presumably meant to become decorative accessories in a modern
style home. It turns out that there are a couple of reasons why
Seki-san has turned to such work: if he simply sits by the
telephone waiting for print publishers to call, he may be
waiting for a long time; woodblock prints are a 'luxury' item,
and in the current economic climate prints do not figure large
in many peoples' minds. There is very little work available in
the traditional field at the moment.
As we talk to him about these pictures though, it becomes
evident that another factor is at work here - he is very much
enjoying himself in the creation of these prints. Although he
was trained as a 'suri-shi' (a print craftsman) to simply print
and print whatever was sent across his desk by the publishers -
without having any opinions on the work at all - it seems that
during all these years he has been watching and studying the
prints under his baren, and has absorbed enough by doing so to
now allow him to move one step further back up the chain, to
design his own works.
That skill is allowing him to adapt to this new world. It
seems that it's time for us to discard much of what we think we
know about these craftsmen, and start building a new image in
our minds. The Heisei era is now nearly ten years old, and the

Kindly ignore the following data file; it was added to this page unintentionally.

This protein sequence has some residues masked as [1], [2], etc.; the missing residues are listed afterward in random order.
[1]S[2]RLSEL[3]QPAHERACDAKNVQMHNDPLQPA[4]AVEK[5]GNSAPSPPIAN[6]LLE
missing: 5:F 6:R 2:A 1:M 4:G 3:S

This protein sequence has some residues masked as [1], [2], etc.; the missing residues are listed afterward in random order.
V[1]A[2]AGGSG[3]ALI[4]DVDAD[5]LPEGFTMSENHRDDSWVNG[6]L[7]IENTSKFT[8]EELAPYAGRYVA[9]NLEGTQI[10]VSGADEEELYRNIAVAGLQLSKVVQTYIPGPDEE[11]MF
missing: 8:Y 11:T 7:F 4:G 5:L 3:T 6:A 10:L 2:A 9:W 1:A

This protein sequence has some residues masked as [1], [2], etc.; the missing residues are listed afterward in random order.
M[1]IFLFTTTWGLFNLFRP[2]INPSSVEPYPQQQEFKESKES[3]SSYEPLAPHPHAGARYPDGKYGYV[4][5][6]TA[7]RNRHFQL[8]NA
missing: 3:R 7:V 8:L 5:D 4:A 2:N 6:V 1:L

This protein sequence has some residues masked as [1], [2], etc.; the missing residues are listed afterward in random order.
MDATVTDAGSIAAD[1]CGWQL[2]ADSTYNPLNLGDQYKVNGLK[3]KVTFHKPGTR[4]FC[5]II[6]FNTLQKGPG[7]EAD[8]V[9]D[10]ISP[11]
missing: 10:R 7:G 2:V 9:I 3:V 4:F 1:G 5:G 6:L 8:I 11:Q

wide changes taking place in Japanese society are indeed
touching every corner of the land ...
After some discussion about these things, I remember that
I'm supposed to be here to talk about his apprentice years, so
we ask him some questions about this to hear what he has to say
about those difficult days:
"When you started, you were only 14 years old. I guess you
had to do all the 'grunge' work for everybody else, right?
Grinding the pigments for hours, cutting all the paper ..."
"No, not at all. All the men always did those
jobs for themselves. They were 'shokunin'."
"Well, you must have been the one who had to do all the
boring jobs ... rubbing all the brushes on the sharkskin ..."
"No, no. I did my brushes of course, but
everybody else did their own, even the master. They were
By now in the interview, I was starting to feel a bit